After a few days at home in their apartment, Dana travels back in time and finds that her husband has the town and that Rufus has raped Alice Greenwood. Alice’s husband, Isaac, who is also a slave, is beating Rufus badly. Dana convinces Isaac not to kill Rufus, Isaac runs away while Dana carries Rufus home. Rufus lies about why was being beaten and Alice is beaten and attacked by dogs when her and Isaac are caught. As punishment for helping Isaac escape, Alice is forced to be a slave. Rufus, loves Alice and decides to buy her as a slave. He uses Dana by telling her he will help find Kevin and gets Dana to convince Alice to sleep with him after she recovers from the dog attack. Rufus doesn’t mail her letters to Kevin and Dana attempts to run away. When Dana is caught she receives a vicious whipping, which hurts and frightens her so much that she loses the will to run away again. Kevin shows up, as Weylin had written to him, and the couple attempts to escape the plantation. Rufus catches them on the road and shoots at them, but they time travel together back to the ‘70’s and their new apartment.

After a few days, Dana time travels alone back to the 1800’s and finds Rufus very drunk and lying in a puddle. He refuses to see a doctor and Dana nurses him back to health. Meanwhile Rufus’s dad, Weylin, has a heart attack and Dana cannot save him and he dies. Rufus blames her for his father’s death and punishes her by making her work in the fields until she collapses.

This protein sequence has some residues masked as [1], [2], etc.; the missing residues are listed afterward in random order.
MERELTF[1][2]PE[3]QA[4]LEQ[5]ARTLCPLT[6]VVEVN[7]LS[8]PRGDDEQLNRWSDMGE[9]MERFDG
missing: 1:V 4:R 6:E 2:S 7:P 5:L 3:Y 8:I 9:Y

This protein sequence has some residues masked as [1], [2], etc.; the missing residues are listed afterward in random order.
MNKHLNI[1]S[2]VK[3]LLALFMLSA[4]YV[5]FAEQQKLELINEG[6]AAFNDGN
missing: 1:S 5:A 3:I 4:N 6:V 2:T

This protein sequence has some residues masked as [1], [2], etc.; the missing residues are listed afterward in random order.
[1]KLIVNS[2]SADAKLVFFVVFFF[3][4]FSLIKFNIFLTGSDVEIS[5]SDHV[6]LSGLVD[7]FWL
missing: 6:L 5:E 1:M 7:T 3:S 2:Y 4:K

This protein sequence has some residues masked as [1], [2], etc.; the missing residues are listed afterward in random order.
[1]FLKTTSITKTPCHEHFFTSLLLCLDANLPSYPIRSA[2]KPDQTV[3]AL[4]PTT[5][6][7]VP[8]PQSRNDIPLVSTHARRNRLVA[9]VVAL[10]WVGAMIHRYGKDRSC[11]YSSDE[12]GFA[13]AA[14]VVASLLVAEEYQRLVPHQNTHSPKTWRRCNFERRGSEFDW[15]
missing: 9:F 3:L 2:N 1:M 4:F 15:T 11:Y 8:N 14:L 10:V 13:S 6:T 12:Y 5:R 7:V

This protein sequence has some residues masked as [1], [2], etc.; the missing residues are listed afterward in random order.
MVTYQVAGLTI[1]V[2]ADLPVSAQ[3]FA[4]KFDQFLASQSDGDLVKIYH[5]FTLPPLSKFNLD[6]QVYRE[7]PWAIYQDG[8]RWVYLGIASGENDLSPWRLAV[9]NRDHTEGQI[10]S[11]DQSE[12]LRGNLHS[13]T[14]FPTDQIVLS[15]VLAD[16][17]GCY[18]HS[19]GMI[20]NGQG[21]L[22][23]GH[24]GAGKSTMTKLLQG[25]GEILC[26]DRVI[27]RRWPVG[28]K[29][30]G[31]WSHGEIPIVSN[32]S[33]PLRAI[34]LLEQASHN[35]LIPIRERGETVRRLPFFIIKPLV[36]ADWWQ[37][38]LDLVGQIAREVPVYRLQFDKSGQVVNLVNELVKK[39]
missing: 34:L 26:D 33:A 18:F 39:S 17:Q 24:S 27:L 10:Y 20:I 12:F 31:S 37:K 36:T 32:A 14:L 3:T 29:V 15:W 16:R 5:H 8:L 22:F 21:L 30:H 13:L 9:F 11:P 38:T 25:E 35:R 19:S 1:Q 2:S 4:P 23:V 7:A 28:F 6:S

Rufus treats Alice much worse than Dana. Alice gets jealous treatment Dana gets from Rufus. Alice has her second child with Rufus, Hagar, who turns out to be Dana’s direct ancestor. She tells Dana that wants to run away as soon as she can. Is growing to like Rufus and is scared he will keep treating her badly. Weylin’s wife, Margaret, returns and Dana is forced to take care of her. Rufus sells some of his slaves, and one that had been flirting with Dana. When Dana tries to stop Rufus from selling Sam, Rufus hits her. She slits her wrists and travels back in time to the future.